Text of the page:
"We began seeing the weakening of the Sinaloa cartel and the strengthening of the VCF (Vicente Carrillo Fuentes) cartel and La LÃnea in JuÃ¡rez because of the help of Los Zetas cartel since the end of last year," Stratfor's vice president of Tactical Intelligence, Scott Stewart, said.
was one of the speakers at the second day of the U.S.-MÃ©xico Border Security Summit.
conference was at the Doubletree Hotel in Downtown El Paso.
The JuÃ¡rez Chapter of ASIS International
, an organization that provides private security services to businesses all over the world, organized the two-day summit to promote the El Paso-JuÃ¡rez region to chief security officers and representatives of U.S.
presentation of "The Border Potential Treats: Intelligence," Stewart
gave an update on the trends and dynamics of the major drug cartels in MÃ©xico, including the Sinaloa cartel, the Zetas, Jalisco Nueva GeneraciÃ³n, the Gulf cartel, the Knights Templar and the BeltrÃ¡n Leyva organization
The Sinaloa cartel, which battles for turf with the Carrillo-Fuentes drug-trafficking organization, leaving more than 10,000 dead in JuÃ¡rez since 2007, still controls almost all Chihuahua state.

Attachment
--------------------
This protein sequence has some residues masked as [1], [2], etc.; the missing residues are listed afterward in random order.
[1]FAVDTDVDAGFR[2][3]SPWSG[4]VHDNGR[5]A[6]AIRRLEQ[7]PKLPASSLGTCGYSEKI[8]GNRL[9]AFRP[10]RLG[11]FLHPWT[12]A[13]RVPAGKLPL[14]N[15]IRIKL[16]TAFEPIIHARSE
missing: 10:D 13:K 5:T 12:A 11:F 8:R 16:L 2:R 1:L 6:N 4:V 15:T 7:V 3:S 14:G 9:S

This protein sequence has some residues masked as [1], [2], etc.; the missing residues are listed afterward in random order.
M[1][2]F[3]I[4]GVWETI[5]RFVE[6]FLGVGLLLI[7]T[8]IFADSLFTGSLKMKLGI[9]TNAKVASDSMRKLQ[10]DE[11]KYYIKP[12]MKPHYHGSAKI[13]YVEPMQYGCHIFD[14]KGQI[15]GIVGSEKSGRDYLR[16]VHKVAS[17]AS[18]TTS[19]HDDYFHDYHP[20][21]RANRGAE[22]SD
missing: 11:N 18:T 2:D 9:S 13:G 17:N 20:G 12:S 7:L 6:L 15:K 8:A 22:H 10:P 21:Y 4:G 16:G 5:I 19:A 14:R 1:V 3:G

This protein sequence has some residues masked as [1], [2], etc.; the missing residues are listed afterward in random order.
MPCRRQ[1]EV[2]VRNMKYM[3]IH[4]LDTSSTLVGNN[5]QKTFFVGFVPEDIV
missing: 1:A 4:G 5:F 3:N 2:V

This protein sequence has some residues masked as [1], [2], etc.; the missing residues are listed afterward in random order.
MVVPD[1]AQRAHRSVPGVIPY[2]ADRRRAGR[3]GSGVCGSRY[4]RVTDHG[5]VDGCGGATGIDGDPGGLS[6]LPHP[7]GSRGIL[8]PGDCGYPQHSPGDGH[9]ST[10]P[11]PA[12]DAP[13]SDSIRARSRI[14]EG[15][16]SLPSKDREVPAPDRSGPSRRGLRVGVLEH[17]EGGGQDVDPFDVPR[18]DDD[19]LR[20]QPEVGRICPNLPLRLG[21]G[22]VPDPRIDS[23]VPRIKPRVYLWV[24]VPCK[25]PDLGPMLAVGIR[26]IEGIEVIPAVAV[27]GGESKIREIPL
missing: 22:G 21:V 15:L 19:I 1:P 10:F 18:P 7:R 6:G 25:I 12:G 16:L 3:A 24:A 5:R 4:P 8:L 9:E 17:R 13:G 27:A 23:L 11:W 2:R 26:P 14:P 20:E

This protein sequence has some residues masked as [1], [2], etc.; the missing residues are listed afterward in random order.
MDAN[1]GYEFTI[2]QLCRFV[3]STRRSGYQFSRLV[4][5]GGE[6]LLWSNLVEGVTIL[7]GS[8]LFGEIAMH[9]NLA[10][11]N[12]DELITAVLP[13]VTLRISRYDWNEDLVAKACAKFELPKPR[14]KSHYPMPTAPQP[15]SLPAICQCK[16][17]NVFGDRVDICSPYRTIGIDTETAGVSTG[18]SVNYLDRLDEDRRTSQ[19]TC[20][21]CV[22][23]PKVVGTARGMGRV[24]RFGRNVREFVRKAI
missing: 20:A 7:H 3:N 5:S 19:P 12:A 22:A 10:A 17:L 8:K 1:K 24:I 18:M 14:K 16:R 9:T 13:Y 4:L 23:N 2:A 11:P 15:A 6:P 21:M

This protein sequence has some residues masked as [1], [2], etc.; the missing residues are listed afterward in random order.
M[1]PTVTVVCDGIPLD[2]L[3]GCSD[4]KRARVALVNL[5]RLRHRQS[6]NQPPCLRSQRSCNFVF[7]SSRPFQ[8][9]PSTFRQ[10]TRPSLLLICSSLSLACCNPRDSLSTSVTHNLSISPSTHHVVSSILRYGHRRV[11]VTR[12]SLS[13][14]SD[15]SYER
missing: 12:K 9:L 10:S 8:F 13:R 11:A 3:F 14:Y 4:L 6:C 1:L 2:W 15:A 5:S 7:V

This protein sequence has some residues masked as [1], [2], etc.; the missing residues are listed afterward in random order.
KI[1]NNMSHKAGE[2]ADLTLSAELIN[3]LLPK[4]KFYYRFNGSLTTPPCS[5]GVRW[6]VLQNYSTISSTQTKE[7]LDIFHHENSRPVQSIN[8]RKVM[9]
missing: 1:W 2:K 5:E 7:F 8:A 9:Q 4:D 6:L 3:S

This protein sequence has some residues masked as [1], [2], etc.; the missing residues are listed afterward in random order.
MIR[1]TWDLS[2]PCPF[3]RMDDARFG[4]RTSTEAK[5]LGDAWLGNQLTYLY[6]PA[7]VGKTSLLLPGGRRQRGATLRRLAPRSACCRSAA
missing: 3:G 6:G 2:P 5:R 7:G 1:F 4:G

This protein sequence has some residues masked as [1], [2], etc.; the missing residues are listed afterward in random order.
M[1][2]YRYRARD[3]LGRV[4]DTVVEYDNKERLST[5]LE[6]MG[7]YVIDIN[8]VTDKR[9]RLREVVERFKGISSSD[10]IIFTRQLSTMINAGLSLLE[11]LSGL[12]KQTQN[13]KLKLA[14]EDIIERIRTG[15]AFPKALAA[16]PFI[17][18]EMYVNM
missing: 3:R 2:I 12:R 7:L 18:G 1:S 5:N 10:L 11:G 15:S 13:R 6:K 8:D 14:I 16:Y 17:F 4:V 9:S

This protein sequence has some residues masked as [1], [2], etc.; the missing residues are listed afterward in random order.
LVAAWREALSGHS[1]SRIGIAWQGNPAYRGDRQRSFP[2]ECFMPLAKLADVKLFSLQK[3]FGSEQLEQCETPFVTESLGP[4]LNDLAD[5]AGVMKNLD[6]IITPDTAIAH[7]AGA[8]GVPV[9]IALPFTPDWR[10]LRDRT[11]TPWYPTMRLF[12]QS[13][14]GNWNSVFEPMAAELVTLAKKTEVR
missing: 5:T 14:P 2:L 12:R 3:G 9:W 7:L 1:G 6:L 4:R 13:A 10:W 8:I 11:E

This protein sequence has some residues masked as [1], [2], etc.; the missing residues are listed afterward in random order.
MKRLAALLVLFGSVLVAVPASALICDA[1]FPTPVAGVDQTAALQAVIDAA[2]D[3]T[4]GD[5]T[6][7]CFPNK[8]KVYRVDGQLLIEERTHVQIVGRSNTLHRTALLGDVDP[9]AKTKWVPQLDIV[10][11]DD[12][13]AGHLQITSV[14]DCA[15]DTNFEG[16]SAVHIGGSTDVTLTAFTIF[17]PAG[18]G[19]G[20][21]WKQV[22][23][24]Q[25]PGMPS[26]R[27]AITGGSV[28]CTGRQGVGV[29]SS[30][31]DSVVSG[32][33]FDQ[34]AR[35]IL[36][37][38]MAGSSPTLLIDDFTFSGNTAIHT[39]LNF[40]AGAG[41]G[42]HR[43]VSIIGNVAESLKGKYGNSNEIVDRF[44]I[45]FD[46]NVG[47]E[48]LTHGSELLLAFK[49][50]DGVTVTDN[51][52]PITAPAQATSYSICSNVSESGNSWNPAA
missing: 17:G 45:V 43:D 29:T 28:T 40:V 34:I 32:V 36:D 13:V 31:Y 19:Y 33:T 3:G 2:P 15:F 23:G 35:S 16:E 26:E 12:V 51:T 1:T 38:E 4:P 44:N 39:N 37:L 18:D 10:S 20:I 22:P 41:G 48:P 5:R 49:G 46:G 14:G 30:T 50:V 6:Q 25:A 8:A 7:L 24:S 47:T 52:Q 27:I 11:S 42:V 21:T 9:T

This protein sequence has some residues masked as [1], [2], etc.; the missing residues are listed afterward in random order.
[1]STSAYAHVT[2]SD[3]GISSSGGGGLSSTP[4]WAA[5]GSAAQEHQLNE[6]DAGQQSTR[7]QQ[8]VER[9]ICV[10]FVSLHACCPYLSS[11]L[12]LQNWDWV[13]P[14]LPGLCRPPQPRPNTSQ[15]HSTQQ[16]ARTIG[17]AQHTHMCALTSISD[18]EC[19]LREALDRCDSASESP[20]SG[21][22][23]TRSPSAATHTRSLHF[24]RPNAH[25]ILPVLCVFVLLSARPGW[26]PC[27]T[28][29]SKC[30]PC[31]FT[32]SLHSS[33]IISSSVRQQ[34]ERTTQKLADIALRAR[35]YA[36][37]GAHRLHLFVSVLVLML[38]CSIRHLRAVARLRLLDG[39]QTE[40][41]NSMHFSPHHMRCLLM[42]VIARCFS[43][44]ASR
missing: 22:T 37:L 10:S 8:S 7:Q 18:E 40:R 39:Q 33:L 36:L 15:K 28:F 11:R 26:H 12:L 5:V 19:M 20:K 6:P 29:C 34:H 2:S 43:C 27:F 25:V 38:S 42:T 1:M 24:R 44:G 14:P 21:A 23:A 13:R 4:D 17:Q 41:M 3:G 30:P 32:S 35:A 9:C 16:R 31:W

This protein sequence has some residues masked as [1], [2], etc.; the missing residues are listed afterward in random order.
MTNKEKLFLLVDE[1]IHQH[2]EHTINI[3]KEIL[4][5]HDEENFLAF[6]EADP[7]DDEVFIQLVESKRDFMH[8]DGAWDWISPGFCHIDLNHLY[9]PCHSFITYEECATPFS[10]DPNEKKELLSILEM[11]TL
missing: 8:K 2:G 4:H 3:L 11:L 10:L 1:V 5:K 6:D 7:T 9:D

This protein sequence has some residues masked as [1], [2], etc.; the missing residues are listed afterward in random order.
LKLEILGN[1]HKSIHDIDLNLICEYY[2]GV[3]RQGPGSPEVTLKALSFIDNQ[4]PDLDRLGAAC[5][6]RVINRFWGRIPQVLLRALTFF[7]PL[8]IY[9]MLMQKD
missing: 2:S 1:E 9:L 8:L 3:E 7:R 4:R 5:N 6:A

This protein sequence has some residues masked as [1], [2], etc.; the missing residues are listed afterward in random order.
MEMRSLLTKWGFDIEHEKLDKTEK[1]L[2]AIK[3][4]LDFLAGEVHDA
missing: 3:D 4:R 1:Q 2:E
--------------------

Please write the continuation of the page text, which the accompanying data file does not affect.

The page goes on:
However, Los Zetas, which are the second largest drug-trafficking organization in MÃ©xico and the Sinaloa cartel's biggest rival, has begun to help the Carrillo Fuentes cartel in moving illegal drugs around the El Paso-JuÃ¡rez border in an attempt to regain control of this plaza, Stewart
said that it is unknown how long the Sinaloa cartel is going to resist, but so far this year there has not been a considerable increase of violence in JuÃ¡rez like in the past years.
"We think it is because the Sinaloa cartel's control over JuÃ¡rez is eroding quickly," he
explained the Sinaloa cartel was hit hard with the killing in December of Gonzalo "El Macho Prieto" Inzuza, who was believed to be one of the chief cartel leaders.
It was also impacted by the arrests in January of enforcer JosÃ© Rodrigo ArÃ©chiga Gamboa "El Chino Antrax" and ultimately the capture in February of the cartel's leader JoaquÃn "El Chapo" GuzmÃ¡n.
"Once those guys are out of the picture it makes it more difficult for the Sinaloa cartel to project military power, so we think that is what is helping to keep down the violence," he